214 Commercial Street

 
Art House | D. Flax | Frappo 66

A decade after remaking the old Congregational church at 256-258 Commercial Street into the Art Cinema in 1954, George I. Shafir of New York set out to build a movie theater from the ground up: the New Art Cinema, reached through an arcade of shops housed in substantively altered older structures. (No. 214 is idenitified as a floater in the Long Point exhibit at the Pilgrim Monument and Provincetown Museum.) You can still see the juncture between old and new buildings from the alleyway. The architect was Burnett V. Vickers of Orleans, who also designed an expansion of the Provincetown Inn. The most interesting feature is the carved wood signpost, which Roslyn Garfield told me was the work of the Joan Wye (±1926-2006).

The post also carries the painted initials “BYA’02,” presumably referring to the artist that gave it a brilliant new paint job.

The shops opened in 1966 and the theater followed slightly later.

In 2006, the New Art Cinema became the Art House, a venue for live performances, associated until 2008 with Theatre Go Round. Headliners have included the drag performers Varla Jean, Miss Richfield 1981 and Miss Coco Peru. Seth Rudetsky’s Broadway at the Art House series in 2011 included Charles Busch, Christine Ebersole, Andrea Martin, Andrea McArdle and Adam Pascal.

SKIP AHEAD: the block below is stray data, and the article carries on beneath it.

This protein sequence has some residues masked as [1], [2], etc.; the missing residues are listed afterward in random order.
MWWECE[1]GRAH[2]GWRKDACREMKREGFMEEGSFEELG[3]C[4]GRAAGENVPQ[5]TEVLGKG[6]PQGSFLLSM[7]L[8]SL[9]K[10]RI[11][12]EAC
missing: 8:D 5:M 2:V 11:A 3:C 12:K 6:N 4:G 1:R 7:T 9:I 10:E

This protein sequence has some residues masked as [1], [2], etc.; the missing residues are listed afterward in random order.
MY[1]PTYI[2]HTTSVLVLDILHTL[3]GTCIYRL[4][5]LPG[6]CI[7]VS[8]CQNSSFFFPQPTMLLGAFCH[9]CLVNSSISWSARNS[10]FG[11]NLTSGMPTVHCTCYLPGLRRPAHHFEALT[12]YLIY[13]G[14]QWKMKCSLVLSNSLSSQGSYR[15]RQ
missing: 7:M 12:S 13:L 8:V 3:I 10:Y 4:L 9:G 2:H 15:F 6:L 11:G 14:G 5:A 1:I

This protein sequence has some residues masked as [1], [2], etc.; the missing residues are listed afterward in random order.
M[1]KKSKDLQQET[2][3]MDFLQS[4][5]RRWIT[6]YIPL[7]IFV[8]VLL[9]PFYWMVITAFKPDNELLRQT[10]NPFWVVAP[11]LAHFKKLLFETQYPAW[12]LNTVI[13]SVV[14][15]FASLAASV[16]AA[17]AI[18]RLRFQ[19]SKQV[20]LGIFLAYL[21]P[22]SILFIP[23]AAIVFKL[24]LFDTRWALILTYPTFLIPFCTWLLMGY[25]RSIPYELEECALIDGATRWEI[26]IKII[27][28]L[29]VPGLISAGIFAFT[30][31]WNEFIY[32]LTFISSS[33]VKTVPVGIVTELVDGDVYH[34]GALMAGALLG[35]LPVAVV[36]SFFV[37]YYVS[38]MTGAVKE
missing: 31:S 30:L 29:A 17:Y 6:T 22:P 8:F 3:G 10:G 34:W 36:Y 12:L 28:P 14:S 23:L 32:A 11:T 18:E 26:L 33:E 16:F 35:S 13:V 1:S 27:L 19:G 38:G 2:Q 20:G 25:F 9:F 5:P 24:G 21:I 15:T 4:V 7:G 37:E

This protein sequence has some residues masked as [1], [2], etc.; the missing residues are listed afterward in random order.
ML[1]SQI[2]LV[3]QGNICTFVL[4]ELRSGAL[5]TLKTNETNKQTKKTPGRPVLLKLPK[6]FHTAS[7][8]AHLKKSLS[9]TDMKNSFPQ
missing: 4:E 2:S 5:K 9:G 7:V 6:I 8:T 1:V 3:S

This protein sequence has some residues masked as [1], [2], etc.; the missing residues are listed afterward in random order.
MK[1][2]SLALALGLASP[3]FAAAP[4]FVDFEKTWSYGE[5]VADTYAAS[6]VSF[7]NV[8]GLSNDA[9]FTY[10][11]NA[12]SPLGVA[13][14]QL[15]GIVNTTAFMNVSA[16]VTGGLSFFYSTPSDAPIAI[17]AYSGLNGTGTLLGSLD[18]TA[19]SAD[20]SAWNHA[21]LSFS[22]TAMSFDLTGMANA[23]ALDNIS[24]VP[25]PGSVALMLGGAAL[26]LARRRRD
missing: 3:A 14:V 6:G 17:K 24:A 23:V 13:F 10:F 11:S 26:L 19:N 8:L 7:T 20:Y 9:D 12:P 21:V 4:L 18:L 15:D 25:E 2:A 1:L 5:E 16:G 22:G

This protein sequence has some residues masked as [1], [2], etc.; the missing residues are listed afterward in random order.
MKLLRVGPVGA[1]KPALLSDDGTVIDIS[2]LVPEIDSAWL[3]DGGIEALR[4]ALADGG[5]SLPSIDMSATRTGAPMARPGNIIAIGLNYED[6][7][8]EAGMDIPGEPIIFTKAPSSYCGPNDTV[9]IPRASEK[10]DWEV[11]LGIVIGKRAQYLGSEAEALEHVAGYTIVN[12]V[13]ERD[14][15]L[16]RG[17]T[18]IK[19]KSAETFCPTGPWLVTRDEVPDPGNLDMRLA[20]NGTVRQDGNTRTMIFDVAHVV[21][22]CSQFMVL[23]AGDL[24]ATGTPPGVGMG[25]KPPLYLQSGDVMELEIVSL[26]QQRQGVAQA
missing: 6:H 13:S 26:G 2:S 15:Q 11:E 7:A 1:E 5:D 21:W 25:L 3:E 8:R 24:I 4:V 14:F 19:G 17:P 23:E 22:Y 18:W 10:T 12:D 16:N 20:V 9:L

Current retail tenants include the restaurant Frappo 66, under Stephen J. Frappolli, and Donna Flax’s D. Flax clothing store, which opened in 1987. Former tenants of the complex included the Lagniappe Café and Little Deb’s Cafe. The property lot includes the adjacent 212 Commercial Street and has been owned since 1971 by the New Art Realty Corporation, headed now by Benjamin deRuyter. A new housing complex has recently been built in the rear of the property.

[Updated 24 October 2011]


 

 

 

 

 

 

 

 


4 thoughts on “214 Commercial Street

  1. I believe it was Joan Wye not Jane Wye. She was married at one time to Jim Forsberg. There was more than one of these totems in town, but I don’t remember where the others were located. I went to high school with her daughter Carol.

    Thank you, Susan. You’re absolutely right, and I’ve made the change. — David

  2. Another of Joan’s totem-like sculptures was exhibited in the courtyard at Ray and Nicky Wells’ Mews, where there were benches for customers waiting to get into the restaurant. It was involved in a near-tragic accident when a young child, who was somehow related to Jean and Nate Malchman, climbed up onto it and it tipped over, falling on him. The child was injured but thankfully survived.

  3. Cafe Express used to be there. Also in 1979 the shop on the left was Leathering Heights, owned by Peter Roderick. The shop on the right was Pearson’s Stained Glass, after Chris Pearson’s shop burned down with Whaler’s Wharf in 1998.

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